October 26, 2018, Travis Stewart filed a Notice of Removal
(R. Doc. 1), asserting diversity jurisdiction pursuant to 28
U.S.C. § 1332 based on the argument that the non-diverse
Defendants (Rick's, the Dosramoses, and Vincent) were
fraudulently joined. Plaintiff filed the instant Motion to
Remand (R. Doc. 5) on November 6, 2018, along with the other
Law and Analysis
defendant may remove “any civil action brought in a
State court of which the district courts of the United States
have original jurisdiction.” 28 U.S.C. § 1441(a).
When original jurisdiction is based on diversity of
citizenship, the cause of action must be between
“citizens of different States” and the amount in
controversy must exceed the “sum or value of $75, 000,
exclusive of interest and costs.” 28 U.S.C. §
1332(a)-(a)(1). Subject matter jurisdiction must exist at the
time of removal to federal court, based on the facts and
allegations contained in the complaint. St. Paul
Reinsurance Co., Ltd. v. Greenberg, 134 F.3d 1250, 1253
(5th Cir. 1998) (“jurisdictional facts must be judged
as of the time the complaint is filed”). Remand is
proper if at any time the court lacks subject matter
jurisdiction. See 28 U.S.C. § 1447(c).
courts are courts of limited jurisdiction [and] possess only
that power authorized by Constitution and statute, which is
not to be expanded by judicial decree.” Kokkonen v.
Guardian Life Ins. Co. of Am., 511 U.S. 375, 377 (1994)
(citations omitted). The removal statute, 28 U.S.C. §
1441, is strictly construed and any doubt as to the propriety
of removal should be resolved in favor of remand. Gasch
v. Hartford Acc. & Indem. Co., 491 F.3d 278, 281-82
(5th Cir. 2007); see also Manguno v. Prudential Prop.
& Cas. Ins. Co., 276 F.3d 720, 723 (5th Cir. 2002)
(“Any ambiguities are construed against removal because
the removal statute should be strictly construed in favor of
remand.”); Howery v. Allstate Ins. Co., 243
F.3d 912, 916 (5th Cir. 2001) (“We must presume that a
suit lies outside this limited jurisdiction, and the burden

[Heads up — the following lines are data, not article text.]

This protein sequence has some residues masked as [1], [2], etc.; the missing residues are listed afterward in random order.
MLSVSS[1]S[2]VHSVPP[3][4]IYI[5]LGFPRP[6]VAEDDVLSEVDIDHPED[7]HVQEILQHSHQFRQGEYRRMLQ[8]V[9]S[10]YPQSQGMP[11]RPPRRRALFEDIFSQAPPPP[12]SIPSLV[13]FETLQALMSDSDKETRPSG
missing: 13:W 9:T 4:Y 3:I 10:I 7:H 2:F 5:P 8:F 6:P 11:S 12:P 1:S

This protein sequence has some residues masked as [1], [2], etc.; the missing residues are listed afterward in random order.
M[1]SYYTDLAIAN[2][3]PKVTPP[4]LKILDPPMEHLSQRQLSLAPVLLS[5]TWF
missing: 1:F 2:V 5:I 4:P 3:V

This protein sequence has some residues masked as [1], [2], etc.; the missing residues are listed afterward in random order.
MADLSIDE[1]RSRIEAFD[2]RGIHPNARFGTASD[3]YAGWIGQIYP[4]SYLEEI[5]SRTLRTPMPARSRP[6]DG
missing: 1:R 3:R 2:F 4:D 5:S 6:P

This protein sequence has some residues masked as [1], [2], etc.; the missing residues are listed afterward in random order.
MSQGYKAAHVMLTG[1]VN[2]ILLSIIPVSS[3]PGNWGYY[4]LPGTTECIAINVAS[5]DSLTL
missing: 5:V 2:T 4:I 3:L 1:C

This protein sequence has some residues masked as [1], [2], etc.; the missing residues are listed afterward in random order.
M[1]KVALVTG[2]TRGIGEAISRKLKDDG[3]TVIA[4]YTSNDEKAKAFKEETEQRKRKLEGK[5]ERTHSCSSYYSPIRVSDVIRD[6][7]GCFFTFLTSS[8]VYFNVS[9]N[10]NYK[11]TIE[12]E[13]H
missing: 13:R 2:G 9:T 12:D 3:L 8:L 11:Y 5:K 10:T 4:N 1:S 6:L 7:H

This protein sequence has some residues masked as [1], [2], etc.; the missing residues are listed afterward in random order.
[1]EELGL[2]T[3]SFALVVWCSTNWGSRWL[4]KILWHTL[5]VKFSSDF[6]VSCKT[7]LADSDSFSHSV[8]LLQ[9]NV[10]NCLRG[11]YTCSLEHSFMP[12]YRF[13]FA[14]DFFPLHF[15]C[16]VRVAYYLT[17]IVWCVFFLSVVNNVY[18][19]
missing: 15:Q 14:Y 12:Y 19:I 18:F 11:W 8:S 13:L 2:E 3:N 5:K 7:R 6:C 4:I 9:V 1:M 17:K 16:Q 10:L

of establishing federal jurisdiction rests on the party
seeking the federal forum.”).
party seeking removal based on improper joinder of a
non-diverse defendant bears a “heavy” burden of
proving that the joinder was improper. Travis v.
Irby, 326 F.3d 644, 649 (5th Cir. 2003). To meet its
burden, the removing party must show an “(1) actual
fraud in the pleading of jurisdictional facts, or (2)
inability of the plaintiff to establish a cause of action
against the non-diverse party in state court.”
Id. at 646-47. In the latter situation, “the
test for [improper] joinder is whether the defendant has
demonstrated that there is no possibility of recovery by the
plaintiff against an in-state defendant, which stated
differently means that there is no reasonable basis for the
district court to predict that the plaintiff might be able to
recover against an in-state defendant.” Smallwood
v. Illinois Cent. R. Co., 385 F.3d 568, 573-74 (5th Cir.
a court should “conduct a Rule 12(b)(6)-type analysis .
. . to determine whether the complaint states a claim under
state law against the in-state defendant.” Id.
at 573. However, where a plaintiff has omitted or misstated
“discrete facts that would determine the propriety of
joinder, ” the district court may “pierce the
pleadings and conduct a summary inquiry” to determine
whether a non-diverse defendant has been improperly joined.
Id. Although the court may consider “summary
judgment-type evidence in the record, ” it must resolve
all disputed questions of fact and ambiguities in the
controlling state law in favor of the plaintiff.
Travis, 326 F.3d at 649.
Analysis of Jurisdiction
makes two arguments in support of remand. First, Plaintiff
suggests that the doctrines of collateral estoppel, res
judicata, or “law of the case” are applicable and
mandate remand without further consideration. (R. Doc. 5 at
14-20). Second, Plaintiff argues that the Non-Diverse
Defendants are properly named such that remand is warranted.
(R. Doc. 5 at 20-27). In response to Plaintiff's first